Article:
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Diaphragmatic hernia

Fetal pregnancy complications


Types of Abdominal Wall Defects : Explaining Gastroschisis and Omphalocele

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A congenital diaphragmatic hernia is a birth defect where a hole in the diaphragm allows the organs of the abdomen (stomach, small intestine, colon, spleen, liver) to move up into the thorax. This prevents optimal lung development and results in pulmonary hypoplasia, which can increase the severity of the defect.

Diaphragmatic hernias affect about 1 birth in every 3,000.

It occurs:

  • On the left side in 85% of cases
  • The right side in 10% of cases
  • On both sides (bilateral) in 5% of cases.


  • In a little more than half of the cases, the diaphragmatic hernia is isolated.
  • In nearly 25% of cases, it is associated with other defects.
  • In 30% of cases, a chromosome abnormality is found.
  • In 5% of cases, it is syndromic.

Tests and procedures

In more than 80% of cases, diaphragmatic hernias are diagnosed during routine pregnancy ultrasounds. When a diaphragmatic hernia is suspected, a consultation in a specialized centre such as CHU Sainte-Justine is recommended. Other diagnostic tests such as amniocentesis, fetal echocardiography, and an MRI may be useful in determining the prognosis of the abnormality.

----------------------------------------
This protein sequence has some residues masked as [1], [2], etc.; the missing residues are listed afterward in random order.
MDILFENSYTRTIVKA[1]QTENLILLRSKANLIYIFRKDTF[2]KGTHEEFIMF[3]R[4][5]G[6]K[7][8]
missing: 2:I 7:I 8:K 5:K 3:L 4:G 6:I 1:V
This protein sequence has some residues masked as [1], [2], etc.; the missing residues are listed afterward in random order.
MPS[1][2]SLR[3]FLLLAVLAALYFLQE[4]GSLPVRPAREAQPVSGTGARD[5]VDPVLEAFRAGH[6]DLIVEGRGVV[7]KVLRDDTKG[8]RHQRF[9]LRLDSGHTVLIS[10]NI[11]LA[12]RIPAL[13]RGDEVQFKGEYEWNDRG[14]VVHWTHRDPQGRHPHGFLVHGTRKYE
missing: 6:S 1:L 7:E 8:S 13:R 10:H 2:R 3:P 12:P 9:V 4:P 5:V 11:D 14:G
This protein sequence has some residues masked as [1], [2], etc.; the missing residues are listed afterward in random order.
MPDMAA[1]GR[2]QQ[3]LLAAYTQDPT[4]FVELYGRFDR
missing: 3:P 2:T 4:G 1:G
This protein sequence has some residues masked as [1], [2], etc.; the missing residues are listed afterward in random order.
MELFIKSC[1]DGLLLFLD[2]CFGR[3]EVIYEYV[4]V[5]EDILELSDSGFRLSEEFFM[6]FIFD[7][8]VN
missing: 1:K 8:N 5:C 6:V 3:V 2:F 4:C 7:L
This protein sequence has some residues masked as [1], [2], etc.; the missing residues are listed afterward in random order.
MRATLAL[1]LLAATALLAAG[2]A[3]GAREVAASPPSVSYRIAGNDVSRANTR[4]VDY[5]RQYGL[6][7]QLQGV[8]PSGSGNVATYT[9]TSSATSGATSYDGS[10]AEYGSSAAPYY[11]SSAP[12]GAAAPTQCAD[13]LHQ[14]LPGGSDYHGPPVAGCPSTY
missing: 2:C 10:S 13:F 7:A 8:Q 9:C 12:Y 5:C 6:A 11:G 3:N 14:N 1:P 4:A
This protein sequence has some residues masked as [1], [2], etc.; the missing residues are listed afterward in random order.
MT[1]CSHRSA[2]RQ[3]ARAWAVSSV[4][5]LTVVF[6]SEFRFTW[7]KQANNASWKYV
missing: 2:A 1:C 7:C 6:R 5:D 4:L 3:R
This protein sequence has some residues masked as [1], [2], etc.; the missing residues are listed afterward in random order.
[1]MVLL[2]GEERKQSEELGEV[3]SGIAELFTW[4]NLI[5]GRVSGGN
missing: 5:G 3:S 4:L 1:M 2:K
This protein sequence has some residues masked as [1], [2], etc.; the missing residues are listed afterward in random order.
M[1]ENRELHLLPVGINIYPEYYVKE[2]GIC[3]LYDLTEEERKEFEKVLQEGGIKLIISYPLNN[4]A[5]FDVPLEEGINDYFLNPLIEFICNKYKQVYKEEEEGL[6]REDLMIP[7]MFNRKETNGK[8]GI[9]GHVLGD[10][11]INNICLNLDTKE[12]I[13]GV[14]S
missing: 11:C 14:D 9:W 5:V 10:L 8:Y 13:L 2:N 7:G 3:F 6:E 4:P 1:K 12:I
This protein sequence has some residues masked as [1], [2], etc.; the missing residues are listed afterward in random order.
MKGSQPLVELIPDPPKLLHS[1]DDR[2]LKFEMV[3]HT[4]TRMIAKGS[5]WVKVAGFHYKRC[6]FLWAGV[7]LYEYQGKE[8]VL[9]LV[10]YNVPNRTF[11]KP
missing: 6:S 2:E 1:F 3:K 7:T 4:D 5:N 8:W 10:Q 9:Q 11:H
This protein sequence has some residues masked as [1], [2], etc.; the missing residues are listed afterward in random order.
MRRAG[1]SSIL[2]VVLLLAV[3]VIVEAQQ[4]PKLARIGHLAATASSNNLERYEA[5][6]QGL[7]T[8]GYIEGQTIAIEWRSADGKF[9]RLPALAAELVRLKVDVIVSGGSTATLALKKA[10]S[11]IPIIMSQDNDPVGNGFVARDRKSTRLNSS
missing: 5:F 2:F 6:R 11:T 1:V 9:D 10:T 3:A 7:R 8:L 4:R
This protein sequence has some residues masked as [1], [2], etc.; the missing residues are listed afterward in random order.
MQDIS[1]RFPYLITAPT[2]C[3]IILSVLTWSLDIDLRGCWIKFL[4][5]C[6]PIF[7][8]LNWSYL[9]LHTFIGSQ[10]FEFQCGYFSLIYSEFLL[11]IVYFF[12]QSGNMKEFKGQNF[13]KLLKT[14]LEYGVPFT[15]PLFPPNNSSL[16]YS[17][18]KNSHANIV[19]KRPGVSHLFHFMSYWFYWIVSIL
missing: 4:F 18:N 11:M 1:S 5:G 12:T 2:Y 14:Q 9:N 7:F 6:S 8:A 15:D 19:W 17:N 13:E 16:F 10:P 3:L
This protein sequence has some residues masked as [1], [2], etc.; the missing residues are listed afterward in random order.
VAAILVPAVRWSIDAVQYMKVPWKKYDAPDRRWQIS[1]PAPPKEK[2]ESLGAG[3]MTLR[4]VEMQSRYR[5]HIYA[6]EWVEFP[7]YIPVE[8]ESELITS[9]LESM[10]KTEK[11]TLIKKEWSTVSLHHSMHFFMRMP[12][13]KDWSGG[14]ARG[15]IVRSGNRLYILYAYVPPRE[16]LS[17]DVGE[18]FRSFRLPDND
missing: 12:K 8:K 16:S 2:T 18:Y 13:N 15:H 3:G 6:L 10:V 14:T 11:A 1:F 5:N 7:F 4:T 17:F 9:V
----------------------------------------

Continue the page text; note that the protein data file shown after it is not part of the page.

The risk of pulmonary hypoplasia will determine prognosis.

Treatment and follow up care

Pregnancy monitoring and the delivery should be done in a specialized tertiary centre like CHU Sainte-Justine.

The care of the mother and the unborn baby is managed by a multidisciplinary team that includes an obstetrician specialized in fetal-maternal medicine, a geneticist, a pediatric surgeon, a neonatologist pediatrician, a radiologist, a nurse, and a respiratory therapist. Several other professionals such as a psychologist or a lactation consultant may also be part of the team depending on individual needs.

When the baby is born, the neonatal team takes immediate steps to stabilize respiratory function. At birth the newborn may, among other things, have difficulty breathing, cyanosis (blue skin), or rapid breathing.

Once breathing is stable, the baby can undergo surgery to properly reposition the organs in the abdomen and to close the hole in the diaphragm. The duration of hospitalization depends on pulmonary involvement and recovery of respiratory function.

Resources and useful links

Page by

Chantal Larcher, inf. clinicienne et Dre Lucie Morin

About this page
Updated on 1/25/2021
Created on 12/18/2017
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